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Epson Stylus Pro 4800
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Capability and CostRating
The Epson Stylus Pro 4800 printer is aimed at professional printers who want to be able to work in large format. The Manufacturer's MSRP is $1995 USD, or for the Pro edition Bundle, $2500 USD. The bundle includes the Colorburst RIP, PostScript software, and an Ethernet card. Online, it is available from $1690 for the printer to $2700 USD for the bundle.
It prints on paper up to 17 inches wide, in sheets or from a roll, and comes with a built in cutter that can be used manually or automatically. It has eight ink tanks for UltraChromeK3 inks, a pigment and resin type ink. This is a bit of a problem which we will discuss later, because the printer uses nine different ink colors. The printer comes with a USB port, FireWire port, and an expansion slot for an Ethernet card. It has a 1 year warranty.
The printer is 34 x 14 x 30 inches, and weighs almost 85 pounds. An optional printer stand is available.
It was released with Windows 2000 or XP and Mac OSX 10.4 or higher drivers, and now also has Vista compatible drivers as well. People are working on Linux drivers, but I did not find confirmation of a stable Linux driver.
The Epson Stylus Pro 4800 produces archival quality prints that are light and scratch resistant and estimated to last up to 100 years for color and 200 years for monochrome prints stored in an album. It has advanced black and white printing capability, with a very dense black, comparable to what can be created in a chemical darkroom.
It takes about 19 minutes to print a 16 x 20 inch print, or just over 6 minutes to print a 8 x 10 at the highest quality. Lower dpi prints are produced in about 4 minutes for a 16 x 20 print and 8 x 10 inch prints in only 1.5 minutes.
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Next: Continue on to page 2 to find out more about the features and supply costs of the Epson Stylus Pro 4800 Photo Printer.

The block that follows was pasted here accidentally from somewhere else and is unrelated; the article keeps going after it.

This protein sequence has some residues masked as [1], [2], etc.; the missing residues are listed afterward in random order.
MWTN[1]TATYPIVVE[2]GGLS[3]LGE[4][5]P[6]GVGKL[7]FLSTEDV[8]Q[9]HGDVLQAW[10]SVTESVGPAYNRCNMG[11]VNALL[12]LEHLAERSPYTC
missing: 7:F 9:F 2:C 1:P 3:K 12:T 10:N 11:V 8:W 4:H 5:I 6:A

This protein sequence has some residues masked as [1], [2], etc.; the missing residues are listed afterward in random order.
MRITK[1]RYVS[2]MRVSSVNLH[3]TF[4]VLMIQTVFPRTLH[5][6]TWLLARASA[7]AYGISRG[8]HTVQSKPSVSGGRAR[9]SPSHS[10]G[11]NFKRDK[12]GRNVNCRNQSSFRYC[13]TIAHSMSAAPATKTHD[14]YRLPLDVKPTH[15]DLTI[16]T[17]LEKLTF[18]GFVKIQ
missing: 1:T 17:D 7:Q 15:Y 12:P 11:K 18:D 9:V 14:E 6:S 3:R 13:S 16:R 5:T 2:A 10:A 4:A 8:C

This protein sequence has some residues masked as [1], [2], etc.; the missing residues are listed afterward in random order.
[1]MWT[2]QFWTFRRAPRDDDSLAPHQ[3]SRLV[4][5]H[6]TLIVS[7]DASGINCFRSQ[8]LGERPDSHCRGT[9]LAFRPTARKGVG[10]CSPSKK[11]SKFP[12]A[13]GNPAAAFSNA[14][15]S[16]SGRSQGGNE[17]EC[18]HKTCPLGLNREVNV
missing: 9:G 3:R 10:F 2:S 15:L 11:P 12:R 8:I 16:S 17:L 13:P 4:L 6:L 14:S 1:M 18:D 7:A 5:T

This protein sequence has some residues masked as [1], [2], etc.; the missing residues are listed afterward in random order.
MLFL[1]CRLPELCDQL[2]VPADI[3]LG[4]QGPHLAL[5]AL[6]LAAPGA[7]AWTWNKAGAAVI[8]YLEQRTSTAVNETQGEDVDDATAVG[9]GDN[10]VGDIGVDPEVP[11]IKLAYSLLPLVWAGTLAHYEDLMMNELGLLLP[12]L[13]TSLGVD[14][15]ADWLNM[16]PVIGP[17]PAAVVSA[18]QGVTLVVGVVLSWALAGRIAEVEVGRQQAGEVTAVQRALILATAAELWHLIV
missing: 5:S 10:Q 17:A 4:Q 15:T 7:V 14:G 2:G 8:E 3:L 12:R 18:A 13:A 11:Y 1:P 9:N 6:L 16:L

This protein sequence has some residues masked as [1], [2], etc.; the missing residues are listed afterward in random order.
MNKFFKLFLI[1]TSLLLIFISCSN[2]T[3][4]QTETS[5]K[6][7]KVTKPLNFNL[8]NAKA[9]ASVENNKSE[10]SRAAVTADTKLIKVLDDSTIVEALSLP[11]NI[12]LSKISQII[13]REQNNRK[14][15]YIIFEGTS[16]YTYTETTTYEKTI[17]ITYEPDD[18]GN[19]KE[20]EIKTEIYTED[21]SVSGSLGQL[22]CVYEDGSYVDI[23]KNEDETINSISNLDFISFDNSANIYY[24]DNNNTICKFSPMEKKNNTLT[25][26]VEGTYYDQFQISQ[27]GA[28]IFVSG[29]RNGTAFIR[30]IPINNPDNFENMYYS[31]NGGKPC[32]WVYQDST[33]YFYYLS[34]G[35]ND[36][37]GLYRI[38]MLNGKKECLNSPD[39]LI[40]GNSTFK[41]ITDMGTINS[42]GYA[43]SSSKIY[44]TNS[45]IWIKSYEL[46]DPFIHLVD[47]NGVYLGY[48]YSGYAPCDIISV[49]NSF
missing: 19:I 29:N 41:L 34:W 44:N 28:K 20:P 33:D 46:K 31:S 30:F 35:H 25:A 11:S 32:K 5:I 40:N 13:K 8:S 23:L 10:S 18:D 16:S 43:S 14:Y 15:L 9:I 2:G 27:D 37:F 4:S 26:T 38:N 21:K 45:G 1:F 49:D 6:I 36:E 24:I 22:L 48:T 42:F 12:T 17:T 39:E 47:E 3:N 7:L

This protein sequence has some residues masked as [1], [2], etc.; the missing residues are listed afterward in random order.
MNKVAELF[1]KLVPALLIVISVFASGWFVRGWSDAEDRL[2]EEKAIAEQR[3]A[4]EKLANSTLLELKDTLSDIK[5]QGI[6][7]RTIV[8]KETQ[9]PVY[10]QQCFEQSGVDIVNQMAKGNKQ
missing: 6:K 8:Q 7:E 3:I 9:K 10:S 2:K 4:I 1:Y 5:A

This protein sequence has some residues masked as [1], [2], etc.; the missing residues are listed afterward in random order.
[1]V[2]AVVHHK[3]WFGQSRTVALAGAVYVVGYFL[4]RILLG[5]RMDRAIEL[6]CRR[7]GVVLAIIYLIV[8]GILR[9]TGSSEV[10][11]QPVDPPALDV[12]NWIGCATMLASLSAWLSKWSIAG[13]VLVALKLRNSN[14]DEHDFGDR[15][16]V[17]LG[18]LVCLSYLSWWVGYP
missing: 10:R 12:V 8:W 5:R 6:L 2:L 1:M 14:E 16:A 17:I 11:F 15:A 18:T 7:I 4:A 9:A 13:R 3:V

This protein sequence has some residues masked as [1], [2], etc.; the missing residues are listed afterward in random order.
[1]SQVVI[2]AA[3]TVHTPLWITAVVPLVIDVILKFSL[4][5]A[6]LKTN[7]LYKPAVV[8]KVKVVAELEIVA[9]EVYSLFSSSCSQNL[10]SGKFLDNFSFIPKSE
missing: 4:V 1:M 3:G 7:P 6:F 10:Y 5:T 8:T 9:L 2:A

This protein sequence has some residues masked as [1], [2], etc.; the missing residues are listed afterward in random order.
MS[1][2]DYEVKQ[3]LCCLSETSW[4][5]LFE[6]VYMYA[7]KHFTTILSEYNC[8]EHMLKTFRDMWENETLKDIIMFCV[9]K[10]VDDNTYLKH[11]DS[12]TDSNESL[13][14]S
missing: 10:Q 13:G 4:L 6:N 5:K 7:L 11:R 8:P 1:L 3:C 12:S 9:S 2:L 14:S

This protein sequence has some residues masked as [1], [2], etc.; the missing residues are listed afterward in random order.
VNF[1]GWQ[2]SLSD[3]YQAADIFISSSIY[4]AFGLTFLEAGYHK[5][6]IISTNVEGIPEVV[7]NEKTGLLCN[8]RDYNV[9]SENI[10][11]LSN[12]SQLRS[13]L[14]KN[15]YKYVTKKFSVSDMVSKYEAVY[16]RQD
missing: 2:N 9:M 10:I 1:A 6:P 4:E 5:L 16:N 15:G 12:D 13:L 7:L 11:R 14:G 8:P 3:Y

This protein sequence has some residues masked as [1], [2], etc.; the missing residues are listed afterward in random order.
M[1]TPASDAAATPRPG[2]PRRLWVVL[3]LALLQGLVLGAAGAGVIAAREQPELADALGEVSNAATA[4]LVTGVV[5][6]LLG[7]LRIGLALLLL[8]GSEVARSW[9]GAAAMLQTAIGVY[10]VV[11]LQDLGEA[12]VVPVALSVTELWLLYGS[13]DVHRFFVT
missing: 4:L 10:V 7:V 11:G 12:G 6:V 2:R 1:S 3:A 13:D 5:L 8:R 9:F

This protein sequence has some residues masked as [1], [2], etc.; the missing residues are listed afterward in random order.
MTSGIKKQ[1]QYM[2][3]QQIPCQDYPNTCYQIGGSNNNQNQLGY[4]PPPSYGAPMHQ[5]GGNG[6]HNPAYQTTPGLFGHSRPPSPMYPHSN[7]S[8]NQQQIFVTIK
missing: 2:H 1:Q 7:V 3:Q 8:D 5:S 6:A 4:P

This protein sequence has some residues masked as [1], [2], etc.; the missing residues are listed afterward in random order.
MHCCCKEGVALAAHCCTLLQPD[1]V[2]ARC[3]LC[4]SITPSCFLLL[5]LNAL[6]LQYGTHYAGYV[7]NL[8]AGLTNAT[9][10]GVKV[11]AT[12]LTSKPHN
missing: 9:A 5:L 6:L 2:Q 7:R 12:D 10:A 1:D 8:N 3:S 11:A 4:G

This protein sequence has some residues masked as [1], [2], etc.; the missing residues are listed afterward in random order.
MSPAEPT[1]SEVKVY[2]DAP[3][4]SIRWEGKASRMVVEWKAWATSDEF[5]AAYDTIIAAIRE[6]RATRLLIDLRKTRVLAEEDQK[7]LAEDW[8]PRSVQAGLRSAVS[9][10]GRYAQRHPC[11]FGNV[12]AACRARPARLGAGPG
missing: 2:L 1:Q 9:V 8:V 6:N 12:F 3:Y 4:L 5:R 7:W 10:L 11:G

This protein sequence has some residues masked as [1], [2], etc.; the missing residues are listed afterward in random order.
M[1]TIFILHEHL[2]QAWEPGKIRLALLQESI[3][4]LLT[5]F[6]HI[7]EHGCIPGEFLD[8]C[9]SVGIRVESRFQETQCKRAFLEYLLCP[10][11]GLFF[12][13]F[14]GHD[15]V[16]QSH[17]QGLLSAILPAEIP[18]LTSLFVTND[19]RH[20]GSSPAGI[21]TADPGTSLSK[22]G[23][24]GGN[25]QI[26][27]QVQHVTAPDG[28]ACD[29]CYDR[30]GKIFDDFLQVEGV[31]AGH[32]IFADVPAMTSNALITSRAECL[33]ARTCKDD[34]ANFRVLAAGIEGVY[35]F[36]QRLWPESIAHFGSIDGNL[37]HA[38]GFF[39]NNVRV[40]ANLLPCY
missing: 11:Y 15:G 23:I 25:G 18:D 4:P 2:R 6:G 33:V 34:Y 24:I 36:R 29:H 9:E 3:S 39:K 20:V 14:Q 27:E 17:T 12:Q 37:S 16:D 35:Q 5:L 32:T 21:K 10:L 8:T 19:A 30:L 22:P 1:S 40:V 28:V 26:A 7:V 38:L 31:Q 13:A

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Review Epson Stylus Pro 4800 - Printer Features and Supplies Bright Hub's review of the Epson Stylus Pro 9500 looks at the various features of the printer, inks, media, resolutions, and production, as well as the cost of supplies.
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The printer has both mono-directional and a bidirectional printing mode, for faster printing. The one inch wide print head has a resolution of 2880 x 1440 dpi. There are four different ways to load print media; one a direct front loading path that can handle poster board 1.5 mm thick.
Prints resolutions are 2880 x 1440 dpi, 1440 x 720 dpi, 720 x 720 dpi, 720 x 360 dpi, 360 x 360 dpi or 360 x 180 dpi. The first major maintenance is due after 45,000 8 x 10 inch prints at 720 x 720 dpi, 29,500 prints at 1440 x 720 dpi, or 15,200 prints at 2880 x 1440 dpi - likely to be a lengthly interval. If printing is done solely in unidirectional mode, the print quantity before maintenance is halved.
There are 180 nozzles per ink tank channel, which can deliver three sizes of droplets within a print line, down to 3.5 picoliter droplets delivered through control curvature of the nozzle. Eight ink tanks hold either 110 ml or 220 ml cartridges of three different blacks; Black, Light Black, and Light Light Black, with black available as either photo black or matte black. Colors are cyan, light cyan, magenta, light magenta and yellow.
The ink tanks are stationary, with channels that feed to the print head. Each ink cartridge is chipped, allowing your PC to track ink usage and let you know when a cartridge needs replacing. Both 110 ml and 220 ml cartridges can be used simultaneously, allowing you to customize the cartridges based on expected color use. A sensor cleans the print head automatically when needed, even clearing partially clogged printer nozzles.
The printer holds up to 250 sheets of plain paper or 50 sheets of letter to 17 x 22 inch photo paper. It can print on both sides of a sheet without damaging the other side, and the prints are moved through the printer by fans, not rollers, eliminating roller marks from prints. The fans do add considerably to the loudness of printing.
On roll media, it can produce left and right side borderless prints up to 17 inches wide. Roll media can be on 2 or 3 inch cores, and up to 132 feet in length. The Epson Stylus Pro 4800 can print to varied lengths on roll media, depending on the OS, application, and RIP or driver used.
Epson Stylus Pro Model printers are manufactured differently than the rest of Epson's printers. Instead of being put together on an assembly line, they are built singly, and then each individual printer goes through colormetric calibration, which is then burned to ROM, so colors are completely consistent from printer to printer.